Oh, thanks, man. It feels good. I feel like there’s a lot of happiness on the record and it is boppy, dancey. So hopefully it will be a little bit of a medicine for people.
Sonically, do you see much difference between the albums?
I think sonically probably the biggest difference from the song writing or anything was that I’m more curious about dance music this time around. Quiet Ferocity was my first ever attempt at doing anything even slightly dancey in my opinion. So watching and experiencing that record and playing that live was really fun. It got me more curious about stepping a little more into the dance world. So when I was making this record, I was open to more dancey sounds and that opened up this whole other world in production. I could really mess around with all kinds of different sounds, different drum machines. I feel like dance music for me at least is pretty exciting to work within because there’s just so many different influences, so many different toys, machines you can use. The production really took a level up, a couple of levels up I reckon.
Were there any particular bands or artists that were significant in influencing Love Signs?
Yeah. Timbaland, weirdly enough. I was listening to heaps of his music going into the record. I think his drum sounds when you hear a Timbaland song, you can almost instantly go, “Whoa, the drums in this are awesome” and then you can always tell it’s Timbaland. I’m really loving that he kept things organic sounding. It sounded like real elements of a drum kit, but it was just so dancey. So I tied that when I was making sounds, I was going for like a rim click. That’s like a big sound, a poignant sound on the record and that was inspired by Timbaland because he’s using all these drum elements, not just the usual drum kit. So yeah, that was a big inspiration for me. Going into it, I was like, “Oh, well, I want to have it sounding a percussive energy,” wanted to be like ’90s elements of Timbaland as well. Ashanti was another influence.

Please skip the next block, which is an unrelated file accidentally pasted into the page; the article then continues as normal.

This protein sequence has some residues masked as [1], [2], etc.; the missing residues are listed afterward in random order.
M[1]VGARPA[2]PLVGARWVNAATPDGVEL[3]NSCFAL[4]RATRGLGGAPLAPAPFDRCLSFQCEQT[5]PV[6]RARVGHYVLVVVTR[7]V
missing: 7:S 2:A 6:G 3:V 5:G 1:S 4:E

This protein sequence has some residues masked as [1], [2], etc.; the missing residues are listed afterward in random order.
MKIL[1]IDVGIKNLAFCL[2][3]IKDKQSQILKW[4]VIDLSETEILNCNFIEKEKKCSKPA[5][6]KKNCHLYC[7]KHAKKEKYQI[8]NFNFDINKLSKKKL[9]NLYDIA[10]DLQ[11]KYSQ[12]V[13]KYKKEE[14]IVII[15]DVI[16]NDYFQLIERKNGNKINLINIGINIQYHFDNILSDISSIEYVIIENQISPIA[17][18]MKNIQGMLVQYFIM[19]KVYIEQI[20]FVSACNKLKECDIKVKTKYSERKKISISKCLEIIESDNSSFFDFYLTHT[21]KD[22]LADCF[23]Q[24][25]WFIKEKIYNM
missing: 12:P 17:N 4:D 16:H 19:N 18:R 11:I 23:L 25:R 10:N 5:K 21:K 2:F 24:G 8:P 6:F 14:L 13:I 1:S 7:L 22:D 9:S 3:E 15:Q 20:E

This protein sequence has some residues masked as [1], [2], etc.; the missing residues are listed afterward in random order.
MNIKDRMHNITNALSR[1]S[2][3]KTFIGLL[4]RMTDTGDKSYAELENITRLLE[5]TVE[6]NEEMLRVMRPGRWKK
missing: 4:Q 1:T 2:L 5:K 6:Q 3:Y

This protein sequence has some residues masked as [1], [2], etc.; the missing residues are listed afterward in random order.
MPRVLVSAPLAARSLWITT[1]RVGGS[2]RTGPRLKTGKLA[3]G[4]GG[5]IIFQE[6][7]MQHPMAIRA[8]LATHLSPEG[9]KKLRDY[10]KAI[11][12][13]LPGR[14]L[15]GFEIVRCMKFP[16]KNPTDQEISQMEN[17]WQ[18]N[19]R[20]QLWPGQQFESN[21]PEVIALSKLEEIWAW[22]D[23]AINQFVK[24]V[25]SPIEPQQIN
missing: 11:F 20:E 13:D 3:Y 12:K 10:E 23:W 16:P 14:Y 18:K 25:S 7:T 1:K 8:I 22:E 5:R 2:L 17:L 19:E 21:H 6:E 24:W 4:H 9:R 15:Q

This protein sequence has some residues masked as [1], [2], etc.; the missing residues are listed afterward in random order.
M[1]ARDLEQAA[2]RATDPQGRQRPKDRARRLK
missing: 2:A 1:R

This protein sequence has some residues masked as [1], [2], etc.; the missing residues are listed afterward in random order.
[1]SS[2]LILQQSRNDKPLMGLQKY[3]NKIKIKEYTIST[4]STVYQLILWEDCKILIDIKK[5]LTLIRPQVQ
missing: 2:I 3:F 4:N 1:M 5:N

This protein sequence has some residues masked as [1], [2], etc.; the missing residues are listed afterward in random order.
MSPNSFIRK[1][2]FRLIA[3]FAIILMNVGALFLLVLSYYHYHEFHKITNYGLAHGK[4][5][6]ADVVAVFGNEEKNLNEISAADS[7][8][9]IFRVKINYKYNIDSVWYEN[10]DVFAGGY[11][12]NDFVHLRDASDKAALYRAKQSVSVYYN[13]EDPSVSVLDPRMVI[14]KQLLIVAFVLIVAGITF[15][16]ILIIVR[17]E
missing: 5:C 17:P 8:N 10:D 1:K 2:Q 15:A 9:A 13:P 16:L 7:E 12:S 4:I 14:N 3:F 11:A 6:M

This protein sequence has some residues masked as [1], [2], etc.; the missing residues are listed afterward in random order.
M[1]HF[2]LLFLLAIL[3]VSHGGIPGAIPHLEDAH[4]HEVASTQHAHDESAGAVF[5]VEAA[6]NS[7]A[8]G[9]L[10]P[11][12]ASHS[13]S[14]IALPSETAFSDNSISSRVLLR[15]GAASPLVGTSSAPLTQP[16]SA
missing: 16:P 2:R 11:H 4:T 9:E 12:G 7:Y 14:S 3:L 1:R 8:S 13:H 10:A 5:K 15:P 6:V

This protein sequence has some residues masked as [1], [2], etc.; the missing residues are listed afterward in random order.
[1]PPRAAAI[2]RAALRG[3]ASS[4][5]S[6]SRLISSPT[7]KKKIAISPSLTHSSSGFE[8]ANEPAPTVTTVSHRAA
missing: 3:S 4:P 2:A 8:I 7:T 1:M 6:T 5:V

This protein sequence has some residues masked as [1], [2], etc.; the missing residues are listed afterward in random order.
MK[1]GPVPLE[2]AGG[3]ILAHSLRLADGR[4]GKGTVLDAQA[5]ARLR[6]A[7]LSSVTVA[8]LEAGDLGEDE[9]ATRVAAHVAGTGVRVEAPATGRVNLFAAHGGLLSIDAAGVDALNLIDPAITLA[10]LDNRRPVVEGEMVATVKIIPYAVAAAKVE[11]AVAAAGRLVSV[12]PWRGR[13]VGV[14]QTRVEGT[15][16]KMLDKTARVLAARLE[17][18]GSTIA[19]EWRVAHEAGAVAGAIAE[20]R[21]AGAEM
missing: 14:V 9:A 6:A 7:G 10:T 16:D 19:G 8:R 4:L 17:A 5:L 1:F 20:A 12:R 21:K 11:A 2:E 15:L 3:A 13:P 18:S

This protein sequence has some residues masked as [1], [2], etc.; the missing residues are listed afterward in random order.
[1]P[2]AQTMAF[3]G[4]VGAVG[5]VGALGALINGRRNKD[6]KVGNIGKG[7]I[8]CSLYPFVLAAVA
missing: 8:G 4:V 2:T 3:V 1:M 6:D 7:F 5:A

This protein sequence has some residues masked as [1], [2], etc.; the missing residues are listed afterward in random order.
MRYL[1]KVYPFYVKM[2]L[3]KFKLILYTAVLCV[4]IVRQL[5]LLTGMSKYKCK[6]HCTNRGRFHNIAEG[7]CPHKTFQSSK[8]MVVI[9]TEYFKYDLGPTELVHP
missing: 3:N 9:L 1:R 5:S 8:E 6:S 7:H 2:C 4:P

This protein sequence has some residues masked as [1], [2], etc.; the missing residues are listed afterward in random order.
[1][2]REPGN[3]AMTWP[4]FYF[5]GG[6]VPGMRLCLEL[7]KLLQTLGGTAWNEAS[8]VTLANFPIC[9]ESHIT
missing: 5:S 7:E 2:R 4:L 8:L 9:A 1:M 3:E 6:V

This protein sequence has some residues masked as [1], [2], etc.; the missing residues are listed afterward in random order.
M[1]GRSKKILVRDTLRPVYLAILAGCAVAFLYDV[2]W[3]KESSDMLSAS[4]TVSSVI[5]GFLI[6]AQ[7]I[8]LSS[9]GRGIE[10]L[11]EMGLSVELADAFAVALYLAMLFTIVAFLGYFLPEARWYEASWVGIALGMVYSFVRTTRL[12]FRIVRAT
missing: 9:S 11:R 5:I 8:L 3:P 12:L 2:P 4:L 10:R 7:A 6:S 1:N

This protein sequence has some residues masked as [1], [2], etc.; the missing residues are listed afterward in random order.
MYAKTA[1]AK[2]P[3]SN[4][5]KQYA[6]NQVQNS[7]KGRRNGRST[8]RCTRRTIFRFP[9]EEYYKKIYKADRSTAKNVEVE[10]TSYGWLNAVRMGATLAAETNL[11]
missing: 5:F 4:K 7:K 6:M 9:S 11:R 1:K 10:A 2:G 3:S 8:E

In terms of where Jungle Giants are now, do you ever get a moment where you pause and stop and reflect on how much the band’s achieved in a relatively short space of time?
I don’t really stop and smell the roses as much as I should I don’t think. But I do feel like I feel really stoked on our career path so far. One thing I’ve noticed that’s a common theme is the more of I focus on songs and the more I focus on bettering myself as an artist, that directly coincides with an upward trajectory and it’s been really inspiring, seeing more and more people enjoy the music and the more creative risks I take, it seems the more people that we bring to the party. It’s been really validating and I’m having the best time.